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Saturday, June 05, 2010

Carlos


Many times having expectations is not really wise as it's almost impossible than a movie made-for-TV could satisfied them, much less if is a miniseries in three installments not shown one day after another but one week after another. Still, I really appreciate and are grateful to my friends from France for allowing me to watch my first Cannes 2010 film. No, Carlos was not what I expected, as a very long biopic I find it acceptable and definitively has its moments but they are not many.

The story smartly skips his youth and the first part has Carlos in Paris starting to be active in his maybe then revolutionary quest and goes up to days before the OPEC incident. Starts slowly and not very interesting to follow, but suddenly it becomes really intense! I got so excited with the first part that got my expectations even higher.

Part two, starts with OPEC incident which was not that exciting especially after the buildup of part one. Continues with him being kicked-out of the PFLP and forming his own group. By now he's a media icon and a well-known -I should say- 'mercenary' that will work for many that opposes imperialism. Perhaps the last part of the story of this second installment was lesser known to me, so I got interested in learning how and why he ended up working for Syria.

Part three is his slow decline up to his arrest in Sudan which as a story is less interesting, but has its moments when the group goes violent in Paris trying to liberate their imprisoned colleagues.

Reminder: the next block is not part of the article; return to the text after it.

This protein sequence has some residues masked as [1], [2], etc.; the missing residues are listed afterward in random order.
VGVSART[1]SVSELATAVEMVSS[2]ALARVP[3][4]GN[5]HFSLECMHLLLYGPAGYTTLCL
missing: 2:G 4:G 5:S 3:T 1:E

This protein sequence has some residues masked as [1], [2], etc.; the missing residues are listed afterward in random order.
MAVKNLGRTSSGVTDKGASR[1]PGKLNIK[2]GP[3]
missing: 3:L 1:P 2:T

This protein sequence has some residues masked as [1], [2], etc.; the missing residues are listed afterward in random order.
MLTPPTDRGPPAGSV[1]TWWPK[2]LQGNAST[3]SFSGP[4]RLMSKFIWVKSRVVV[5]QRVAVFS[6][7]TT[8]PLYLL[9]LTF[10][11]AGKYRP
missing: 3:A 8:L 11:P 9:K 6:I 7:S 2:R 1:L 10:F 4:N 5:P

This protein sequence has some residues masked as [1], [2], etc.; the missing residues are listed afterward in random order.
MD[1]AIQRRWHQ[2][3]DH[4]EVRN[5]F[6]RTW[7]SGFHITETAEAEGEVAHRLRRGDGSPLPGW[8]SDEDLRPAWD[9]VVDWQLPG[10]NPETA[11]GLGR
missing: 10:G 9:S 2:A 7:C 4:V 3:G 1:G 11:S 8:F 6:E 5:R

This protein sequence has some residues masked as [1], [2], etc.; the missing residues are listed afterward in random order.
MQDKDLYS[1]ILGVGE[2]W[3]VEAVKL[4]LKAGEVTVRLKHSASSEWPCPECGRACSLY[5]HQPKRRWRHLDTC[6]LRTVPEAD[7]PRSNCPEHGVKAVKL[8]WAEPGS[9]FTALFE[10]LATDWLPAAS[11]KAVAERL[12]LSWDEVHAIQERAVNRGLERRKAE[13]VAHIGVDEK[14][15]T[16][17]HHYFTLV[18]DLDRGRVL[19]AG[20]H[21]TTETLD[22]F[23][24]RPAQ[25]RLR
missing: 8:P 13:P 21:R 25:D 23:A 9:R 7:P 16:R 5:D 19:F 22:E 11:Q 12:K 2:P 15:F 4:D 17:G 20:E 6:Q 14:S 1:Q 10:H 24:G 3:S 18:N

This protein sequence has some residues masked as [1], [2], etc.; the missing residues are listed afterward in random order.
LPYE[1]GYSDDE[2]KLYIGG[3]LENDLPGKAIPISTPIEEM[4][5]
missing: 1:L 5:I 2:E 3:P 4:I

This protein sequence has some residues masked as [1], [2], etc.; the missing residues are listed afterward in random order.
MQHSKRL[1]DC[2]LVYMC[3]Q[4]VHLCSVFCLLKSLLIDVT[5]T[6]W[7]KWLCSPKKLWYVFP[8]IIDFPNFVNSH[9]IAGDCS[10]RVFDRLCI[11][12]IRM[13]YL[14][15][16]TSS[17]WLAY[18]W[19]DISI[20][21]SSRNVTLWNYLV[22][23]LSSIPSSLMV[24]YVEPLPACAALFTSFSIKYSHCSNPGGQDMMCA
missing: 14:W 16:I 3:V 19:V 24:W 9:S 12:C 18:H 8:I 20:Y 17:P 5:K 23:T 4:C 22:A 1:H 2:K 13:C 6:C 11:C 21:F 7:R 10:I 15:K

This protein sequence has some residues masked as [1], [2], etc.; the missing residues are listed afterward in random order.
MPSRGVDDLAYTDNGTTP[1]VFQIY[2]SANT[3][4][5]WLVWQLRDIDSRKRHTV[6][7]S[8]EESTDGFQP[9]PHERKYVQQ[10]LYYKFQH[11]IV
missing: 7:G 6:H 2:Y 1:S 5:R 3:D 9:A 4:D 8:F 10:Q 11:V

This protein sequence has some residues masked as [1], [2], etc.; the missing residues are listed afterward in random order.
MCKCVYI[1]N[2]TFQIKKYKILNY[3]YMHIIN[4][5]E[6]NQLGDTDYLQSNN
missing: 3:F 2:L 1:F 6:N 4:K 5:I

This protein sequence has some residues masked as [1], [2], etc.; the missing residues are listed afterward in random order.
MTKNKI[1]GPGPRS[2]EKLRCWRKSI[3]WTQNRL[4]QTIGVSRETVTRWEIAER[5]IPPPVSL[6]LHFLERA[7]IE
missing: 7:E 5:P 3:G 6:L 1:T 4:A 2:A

My take away from what I saw in the story is that Carlos became a 'mercenary', but truth or not, what impresses is how he was able to do everything he did -most of which today is impossible- and who backed up him in the different decades. As a movie has top notch production values, good slow pace at times and fast action pace at the adequate moments; performances are above average for main characters and the many other actors with secondary roles. No complaining at all with the film tech specs that are well above for a film made for television.

So what exactly was missing for me? A more compelling and engaging storytelling, both visually as well as narrative. But definitively has its moments when is intense, compelling and engages you with whatever is happening.

When I finished watching the last installment my honest thought was that the two Mesrine films were a lot more compelling and engaging. Surely Mesrine does not have all the important characters Carlos has, but the style was more exciting to watch with a roller-coaster of contradictory emotions felt for the main character and everything they show. Except for the last half of the first part, Carlos was flat and didn't engage me with feeling any kind of emotions for the main character, other characters, situations or the story in general. It was like watching a impassive factual series of -real- events film.

I strongly suggest to see this film with no expectations and if you are lucky enough not to know Carlos story I imagine you will enjoy more this vision by Olivier Assayas. Right now I do not think I'll watch the shorter 2 1/2 version, but maybe I will when it comes to cable. By the way I saw the French dubbed version, which maybe it didn't help much to engage me as dubbing is always bad; consequently I strongly suggest you to watch Carlos in the original languages with subtitles in the language of your choice, perhaps this way will be a little bit more engaging.

My 2010 Cannes experience does not start well, but I hope two or three films will change my experience for the more positive.

Enjoy.

Watch trailer @ Movie On Companion

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